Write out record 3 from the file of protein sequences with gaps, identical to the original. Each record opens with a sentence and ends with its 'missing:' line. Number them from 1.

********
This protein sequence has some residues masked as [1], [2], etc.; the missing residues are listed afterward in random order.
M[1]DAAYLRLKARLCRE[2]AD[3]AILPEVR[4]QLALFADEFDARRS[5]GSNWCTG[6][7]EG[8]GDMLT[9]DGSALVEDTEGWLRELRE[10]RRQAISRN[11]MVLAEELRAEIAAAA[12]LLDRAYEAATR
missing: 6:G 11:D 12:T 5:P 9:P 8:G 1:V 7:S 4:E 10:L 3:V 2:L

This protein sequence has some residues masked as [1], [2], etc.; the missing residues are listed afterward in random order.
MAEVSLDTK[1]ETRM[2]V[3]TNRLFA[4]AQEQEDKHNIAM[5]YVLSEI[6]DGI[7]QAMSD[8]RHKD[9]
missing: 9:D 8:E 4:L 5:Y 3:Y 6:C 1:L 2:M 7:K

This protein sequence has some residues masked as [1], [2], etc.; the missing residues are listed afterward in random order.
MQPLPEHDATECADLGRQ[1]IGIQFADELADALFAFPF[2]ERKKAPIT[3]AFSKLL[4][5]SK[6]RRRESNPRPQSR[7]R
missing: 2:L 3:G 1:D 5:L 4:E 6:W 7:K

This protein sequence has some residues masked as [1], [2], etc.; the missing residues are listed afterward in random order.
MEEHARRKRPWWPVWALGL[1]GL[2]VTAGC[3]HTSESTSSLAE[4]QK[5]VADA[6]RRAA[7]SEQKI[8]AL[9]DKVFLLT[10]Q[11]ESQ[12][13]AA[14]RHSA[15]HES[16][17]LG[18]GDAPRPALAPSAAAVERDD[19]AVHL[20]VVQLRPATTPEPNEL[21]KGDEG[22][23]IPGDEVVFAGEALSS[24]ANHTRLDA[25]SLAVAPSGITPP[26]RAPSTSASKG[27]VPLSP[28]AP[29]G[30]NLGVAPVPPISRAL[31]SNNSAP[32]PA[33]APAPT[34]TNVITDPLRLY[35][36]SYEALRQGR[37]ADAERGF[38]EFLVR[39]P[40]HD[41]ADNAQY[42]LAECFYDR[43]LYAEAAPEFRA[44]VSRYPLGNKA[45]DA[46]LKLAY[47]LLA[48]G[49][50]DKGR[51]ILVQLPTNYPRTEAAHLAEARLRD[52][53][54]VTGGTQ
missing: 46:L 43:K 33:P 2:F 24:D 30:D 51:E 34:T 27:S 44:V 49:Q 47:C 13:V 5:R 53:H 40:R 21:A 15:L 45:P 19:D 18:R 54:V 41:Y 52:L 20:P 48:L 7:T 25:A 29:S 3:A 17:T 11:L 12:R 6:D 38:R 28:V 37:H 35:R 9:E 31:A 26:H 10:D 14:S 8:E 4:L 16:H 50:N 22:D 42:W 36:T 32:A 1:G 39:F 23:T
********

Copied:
This protein sequence has some residues masked as [1], [2], etc.; the missing residues are listed afterward in random order.
MQPLPEHDATECADLGRQ[1]IGIQFADELADALFAFPF[2]ERKKAPIT[3]AFSKLL[4][5]SK[6]RRRESNPRPQSR[7]R
missing: 2:L 3:G 1:D 5:L 4:E 6:W 7:K